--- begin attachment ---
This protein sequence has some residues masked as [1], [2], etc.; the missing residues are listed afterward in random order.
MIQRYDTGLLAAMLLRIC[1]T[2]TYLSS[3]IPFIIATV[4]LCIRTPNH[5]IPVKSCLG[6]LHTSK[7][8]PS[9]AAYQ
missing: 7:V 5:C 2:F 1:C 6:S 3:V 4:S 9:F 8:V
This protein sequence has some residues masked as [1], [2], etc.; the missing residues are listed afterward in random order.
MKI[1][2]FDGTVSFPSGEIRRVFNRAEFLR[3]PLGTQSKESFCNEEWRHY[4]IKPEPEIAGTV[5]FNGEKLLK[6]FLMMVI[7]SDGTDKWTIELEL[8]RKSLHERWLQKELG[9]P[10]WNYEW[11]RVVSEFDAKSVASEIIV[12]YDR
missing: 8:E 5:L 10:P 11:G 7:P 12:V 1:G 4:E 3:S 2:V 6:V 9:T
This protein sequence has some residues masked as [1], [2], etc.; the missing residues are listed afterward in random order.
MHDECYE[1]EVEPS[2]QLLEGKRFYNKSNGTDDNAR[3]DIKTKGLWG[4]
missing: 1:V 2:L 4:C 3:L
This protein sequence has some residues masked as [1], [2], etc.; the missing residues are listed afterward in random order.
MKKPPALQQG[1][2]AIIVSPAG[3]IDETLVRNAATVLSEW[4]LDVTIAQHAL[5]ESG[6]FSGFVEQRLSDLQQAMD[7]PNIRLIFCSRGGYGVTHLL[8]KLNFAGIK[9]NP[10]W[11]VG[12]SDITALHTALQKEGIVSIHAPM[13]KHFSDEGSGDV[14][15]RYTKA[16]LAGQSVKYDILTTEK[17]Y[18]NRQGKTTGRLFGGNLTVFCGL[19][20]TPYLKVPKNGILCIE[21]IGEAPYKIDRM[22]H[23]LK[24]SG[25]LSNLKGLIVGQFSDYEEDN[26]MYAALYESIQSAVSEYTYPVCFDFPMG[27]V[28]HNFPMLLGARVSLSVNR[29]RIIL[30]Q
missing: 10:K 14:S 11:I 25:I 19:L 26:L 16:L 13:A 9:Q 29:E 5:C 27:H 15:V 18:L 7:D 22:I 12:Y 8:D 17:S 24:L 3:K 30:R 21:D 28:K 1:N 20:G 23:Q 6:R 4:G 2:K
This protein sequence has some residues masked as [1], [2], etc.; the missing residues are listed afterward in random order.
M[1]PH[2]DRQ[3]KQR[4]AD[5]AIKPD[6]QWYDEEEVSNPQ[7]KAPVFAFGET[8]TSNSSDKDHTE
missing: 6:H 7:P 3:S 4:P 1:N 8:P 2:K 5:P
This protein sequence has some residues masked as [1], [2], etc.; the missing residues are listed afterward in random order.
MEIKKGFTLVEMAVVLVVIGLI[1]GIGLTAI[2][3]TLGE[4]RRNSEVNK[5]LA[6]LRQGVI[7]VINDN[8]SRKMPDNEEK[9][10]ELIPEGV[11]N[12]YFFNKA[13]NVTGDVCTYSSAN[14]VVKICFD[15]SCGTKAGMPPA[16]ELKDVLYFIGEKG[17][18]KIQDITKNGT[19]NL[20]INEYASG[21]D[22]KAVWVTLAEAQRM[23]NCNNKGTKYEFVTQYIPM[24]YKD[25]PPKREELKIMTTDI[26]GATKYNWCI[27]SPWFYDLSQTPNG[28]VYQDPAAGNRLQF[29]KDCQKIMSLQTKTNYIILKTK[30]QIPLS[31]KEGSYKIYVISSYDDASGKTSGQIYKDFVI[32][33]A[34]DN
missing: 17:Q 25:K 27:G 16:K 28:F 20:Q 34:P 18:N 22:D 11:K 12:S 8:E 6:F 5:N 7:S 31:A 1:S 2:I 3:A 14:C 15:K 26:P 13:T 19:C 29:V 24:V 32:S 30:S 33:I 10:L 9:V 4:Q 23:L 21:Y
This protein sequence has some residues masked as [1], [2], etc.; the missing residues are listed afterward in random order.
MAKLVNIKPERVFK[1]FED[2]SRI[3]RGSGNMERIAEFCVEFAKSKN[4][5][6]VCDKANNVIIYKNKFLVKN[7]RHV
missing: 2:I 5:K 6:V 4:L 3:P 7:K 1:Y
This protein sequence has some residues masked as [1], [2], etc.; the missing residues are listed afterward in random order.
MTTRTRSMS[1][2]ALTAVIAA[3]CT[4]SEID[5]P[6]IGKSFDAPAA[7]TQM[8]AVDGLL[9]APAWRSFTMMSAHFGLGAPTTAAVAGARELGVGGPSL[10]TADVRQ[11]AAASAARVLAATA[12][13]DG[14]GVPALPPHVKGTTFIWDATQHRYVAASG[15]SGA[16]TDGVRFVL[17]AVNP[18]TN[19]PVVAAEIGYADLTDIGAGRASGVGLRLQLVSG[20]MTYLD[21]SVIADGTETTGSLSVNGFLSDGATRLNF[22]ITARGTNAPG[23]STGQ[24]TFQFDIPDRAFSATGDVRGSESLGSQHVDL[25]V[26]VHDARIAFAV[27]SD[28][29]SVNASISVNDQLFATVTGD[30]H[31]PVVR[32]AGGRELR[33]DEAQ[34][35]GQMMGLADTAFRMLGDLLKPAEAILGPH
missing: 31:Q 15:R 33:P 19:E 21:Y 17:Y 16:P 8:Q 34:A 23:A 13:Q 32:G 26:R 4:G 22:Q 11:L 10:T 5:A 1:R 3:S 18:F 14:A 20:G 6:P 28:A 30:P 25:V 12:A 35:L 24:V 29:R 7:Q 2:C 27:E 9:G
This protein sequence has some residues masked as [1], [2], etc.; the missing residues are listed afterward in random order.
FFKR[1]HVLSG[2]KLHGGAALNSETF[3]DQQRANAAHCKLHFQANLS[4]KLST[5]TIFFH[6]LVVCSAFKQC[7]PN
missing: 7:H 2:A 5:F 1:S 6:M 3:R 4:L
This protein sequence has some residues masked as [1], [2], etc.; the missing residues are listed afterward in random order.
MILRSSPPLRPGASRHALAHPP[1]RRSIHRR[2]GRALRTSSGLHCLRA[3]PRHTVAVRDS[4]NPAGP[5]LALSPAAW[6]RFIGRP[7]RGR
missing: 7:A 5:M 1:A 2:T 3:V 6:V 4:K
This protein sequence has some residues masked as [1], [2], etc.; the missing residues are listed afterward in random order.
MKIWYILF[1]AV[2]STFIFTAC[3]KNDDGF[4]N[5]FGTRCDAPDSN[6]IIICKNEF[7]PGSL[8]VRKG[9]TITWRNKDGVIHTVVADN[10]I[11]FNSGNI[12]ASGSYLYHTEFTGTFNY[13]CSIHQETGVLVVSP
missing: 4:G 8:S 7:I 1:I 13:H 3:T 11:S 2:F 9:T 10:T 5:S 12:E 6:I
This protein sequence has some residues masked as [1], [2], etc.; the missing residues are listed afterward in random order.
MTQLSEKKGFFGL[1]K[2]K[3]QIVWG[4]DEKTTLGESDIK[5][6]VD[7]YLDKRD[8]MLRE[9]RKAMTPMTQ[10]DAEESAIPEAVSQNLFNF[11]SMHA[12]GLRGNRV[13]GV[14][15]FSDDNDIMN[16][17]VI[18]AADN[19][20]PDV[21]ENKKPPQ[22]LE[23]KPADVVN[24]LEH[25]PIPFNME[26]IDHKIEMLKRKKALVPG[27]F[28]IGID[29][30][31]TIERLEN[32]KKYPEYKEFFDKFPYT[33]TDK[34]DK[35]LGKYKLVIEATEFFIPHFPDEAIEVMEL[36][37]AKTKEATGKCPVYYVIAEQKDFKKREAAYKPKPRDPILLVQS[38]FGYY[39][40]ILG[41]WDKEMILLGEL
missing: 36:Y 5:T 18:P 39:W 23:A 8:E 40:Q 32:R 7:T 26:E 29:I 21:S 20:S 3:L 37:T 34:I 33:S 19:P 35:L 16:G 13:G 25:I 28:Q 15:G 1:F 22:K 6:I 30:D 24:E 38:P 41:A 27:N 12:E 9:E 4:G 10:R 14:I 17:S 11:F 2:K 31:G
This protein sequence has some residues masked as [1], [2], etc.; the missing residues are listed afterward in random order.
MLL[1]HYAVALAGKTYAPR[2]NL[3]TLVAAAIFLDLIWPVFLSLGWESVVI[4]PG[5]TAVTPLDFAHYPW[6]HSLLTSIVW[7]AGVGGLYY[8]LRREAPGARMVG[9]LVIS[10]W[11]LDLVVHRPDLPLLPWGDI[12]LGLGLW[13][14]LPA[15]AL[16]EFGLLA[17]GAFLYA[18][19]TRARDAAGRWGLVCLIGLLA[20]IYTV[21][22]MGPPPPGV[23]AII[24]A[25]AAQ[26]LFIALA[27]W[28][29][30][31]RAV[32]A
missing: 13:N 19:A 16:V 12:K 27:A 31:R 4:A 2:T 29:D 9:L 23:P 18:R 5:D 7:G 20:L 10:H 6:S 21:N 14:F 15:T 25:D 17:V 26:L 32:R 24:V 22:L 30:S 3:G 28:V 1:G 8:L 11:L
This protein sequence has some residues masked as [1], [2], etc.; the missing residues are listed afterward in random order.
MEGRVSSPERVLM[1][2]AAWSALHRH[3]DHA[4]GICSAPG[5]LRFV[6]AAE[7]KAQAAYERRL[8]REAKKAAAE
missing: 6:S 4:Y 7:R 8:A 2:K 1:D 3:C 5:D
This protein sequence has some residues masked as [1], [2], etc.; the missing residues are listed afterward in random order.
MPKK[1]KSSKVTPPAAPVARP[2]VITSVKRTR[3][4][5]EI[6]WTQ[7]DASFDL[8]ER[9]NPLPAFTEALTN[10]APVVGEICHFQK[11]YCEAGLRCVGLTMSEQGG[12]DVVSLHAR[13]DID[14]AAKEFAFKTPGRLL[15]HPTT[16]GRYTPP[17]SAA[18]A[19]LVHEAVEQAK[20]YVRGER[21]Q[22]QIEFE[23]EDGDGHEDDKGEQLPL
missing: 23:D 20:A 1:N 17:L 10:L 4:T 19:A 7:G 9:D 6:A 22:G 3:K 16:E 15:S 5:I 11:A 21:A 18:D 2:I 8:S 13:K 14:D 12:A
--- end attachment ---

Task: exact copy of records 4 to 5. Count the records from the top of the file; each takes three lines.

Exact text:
This protein sequence has some residues masked as [1], [2], etc.; the missing residues are listed afterward in random order.
MKKPPALQQG[1][2]AIIVSPAG[3]IDETLVRNAATVLSEW[4]LDVTIAQHAL[5]ESG[6]FSGFVEQRLSDLQQAMD[7]PNIRLIFCSRGGYGVTHLL[8]KLNFAGIK[9]NP[10]W[11]VG[12]SDITALHTALQKEGIVSIHAPM[13]KHFSDEGSGDV[14][15]RYTKA[16]LAGQSVKYDILTTEK[17]Y[18]NRQGKTTGRLFGGNLTVFCGL[19][20]TPYLKVPKNGILCIE[21]IGEAPYKIDRM[22]H[23]LK[24]SG[25]LSNLKGLIVGQFSDYEEDN[26]MYAALYESIQSAVSEYTYPVCFDFPMG[27]V[28]HNFPMLLGARVSLSVNR[29]RIIL[30]Q
missing: 10:K 14:S 11:I 25:I 19:L 26:L 16:L 13:A 9:Q 29:E 5:C 27:H 15:V 18:L 7:D 22:I 12:Y 8:D 17:S 24:L 3:K 30:R 21:D 28:K 1:N 20:G 23:Q 6:R 4:G 2:K
This protein sequence has some residues masked as [1], [2], etc.; the missing residues are listed afterward in random order.
M[1]PH[2]DRQ[3]KQR[4]AD[5]AIKPD[6]QWYDEEEVSNPQ[7]KAPVFAFGET[8]TSNSSDKDHTE
missing: 6:H 7:P 3:S 4:P 1:N 8:P 2:K 5:P